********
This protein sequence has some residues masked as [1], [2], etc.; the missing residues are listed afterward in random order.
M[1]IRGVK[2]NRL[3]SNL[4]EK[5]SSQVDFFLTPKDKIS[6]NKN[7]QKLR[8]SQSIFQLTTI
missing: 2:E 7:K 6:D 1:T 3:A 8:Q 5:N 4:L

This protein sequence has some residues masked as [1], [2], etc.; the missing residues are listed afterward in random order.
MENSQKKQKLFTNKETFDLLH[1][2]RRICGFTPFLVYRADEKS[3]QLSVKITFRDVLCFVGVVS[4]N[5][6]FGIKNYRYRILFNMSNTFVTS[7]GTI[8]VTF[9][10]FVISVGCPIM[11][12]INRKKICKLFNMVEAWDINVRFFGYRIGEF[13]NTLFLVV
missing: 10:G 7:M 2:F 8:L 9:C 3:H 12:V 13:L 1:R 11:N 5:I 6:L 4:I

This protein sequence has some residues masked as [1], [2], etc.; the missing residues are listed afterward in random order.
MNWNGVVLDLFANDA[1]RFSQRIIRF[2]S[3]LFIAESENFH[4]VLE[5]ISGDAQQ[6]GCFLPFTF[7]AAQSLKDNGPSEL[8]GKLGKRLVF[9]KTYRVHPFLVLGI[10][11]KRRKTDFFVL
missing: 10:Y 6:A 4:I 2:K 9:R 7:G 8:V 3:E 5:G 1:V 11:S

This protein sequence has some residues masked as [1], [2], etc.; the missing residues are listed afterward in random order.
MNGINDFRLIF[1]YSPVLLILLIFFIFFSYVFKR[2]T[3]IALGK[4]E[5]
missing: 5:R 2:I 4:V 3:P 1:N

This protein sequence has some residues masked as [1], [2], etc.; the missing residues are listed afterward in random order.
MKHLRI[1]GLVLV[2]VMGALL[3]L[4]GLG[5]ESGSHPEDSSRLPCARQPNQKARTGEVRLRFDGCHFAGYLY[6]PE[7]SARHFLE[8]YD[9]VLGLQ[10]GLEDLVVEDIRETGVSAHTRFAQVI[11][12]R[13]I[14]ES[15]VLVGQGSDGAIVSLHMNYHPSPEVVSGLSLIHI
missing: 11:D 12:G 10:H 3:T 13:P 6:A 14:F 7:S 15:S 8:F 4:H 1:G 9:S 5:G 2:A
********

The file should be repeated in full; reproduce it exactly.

This protein sequence has some residues masked as [1], [2], etc.; the missing residues are listed afterward in random order.
M[1]IRGVK[2]NRL[3]SNL[4]EK[5]SSQVDFFLTPKDKIS[6]NKN[7]QKLR[8]SQSIFQLTTI
missing: 2:E 7:K 6:D 1:T 3:A 8:Q 5:N 4:L

This protein sequence has some residues masked as [1], [2], etc.; the missing residues are listed afterward in random order.
MENSQKKQKLFTNKETFDLLH[1][2]RRICGFTPFLVYRADEKS[3]QLSVKITFRDVLCFVGVVS[4]N[5][6]FGIKNYRYRILFNMSNTFVTS[7]GTI[8]VTF[9][10]FVISVGCPIM[11][12]INRKKICKLFNMVEAWDINVRFFGYRIGEF[13]NTLFLVV
missing: 10:G 7:M 2:F 8:L 9:C 3:H 12:V 13:L 1:R 11:N 5:I 6:L 4:I

This protein sequence has some residues masked as [1], [2], etc.; the missing residues are listed afterward in random order.
MNWNGVVLDLFANDA[1]RFSQRIIRF[2]S[3]LFIAESENFH[4]VLE[5]ISGDAQQ[6]GCFLPFTF[7]AAQSLKDNGPSEL[8]GKLGKRLVF[9]KTYRVHPFLVLGI[10][11]KRRKTDFFVL
missing: 10:Y 6:A 4:I 2:K 9:R 7:G 8:V 3:E 5:G 1:V 11:S

This protein sequence has some residues masked as [1], [2], etc.; the missing residues are listed afterward in random order.
MNGINDFRLIF[1]YSPVLLILLIFFIFFSYVFKR[2]T[3]IALGK[4]E[5]
missing: 5:R 2:I 4:V 3:P 1:N

This protein sequence has some residues masked as [1], [2], etc.; the missing residues are listed afterward in random order.
MKHLRI[1]GLVLV[2]VMGALL[3]L[4]GLG[5]ESGSHPEDSSRLPCARQPNQKARTGEVRLRFDGCHFAGYLY[6]PE[7]SARHFLE[8]YD[9]VLGLQ[10]GLEDLVVEDIRETGVSAHTRFAQVI[11][12]R[13]I[14]ES[15]VLVGQGSDGAIVSLHMNYHPSPEVVSGLSLIHI
missing: 11:D 12:G 10:H 3:T 13:P 6:A 14:F 7:S 15:S 8:F 4:H 1:G 9:S 5:G 2:A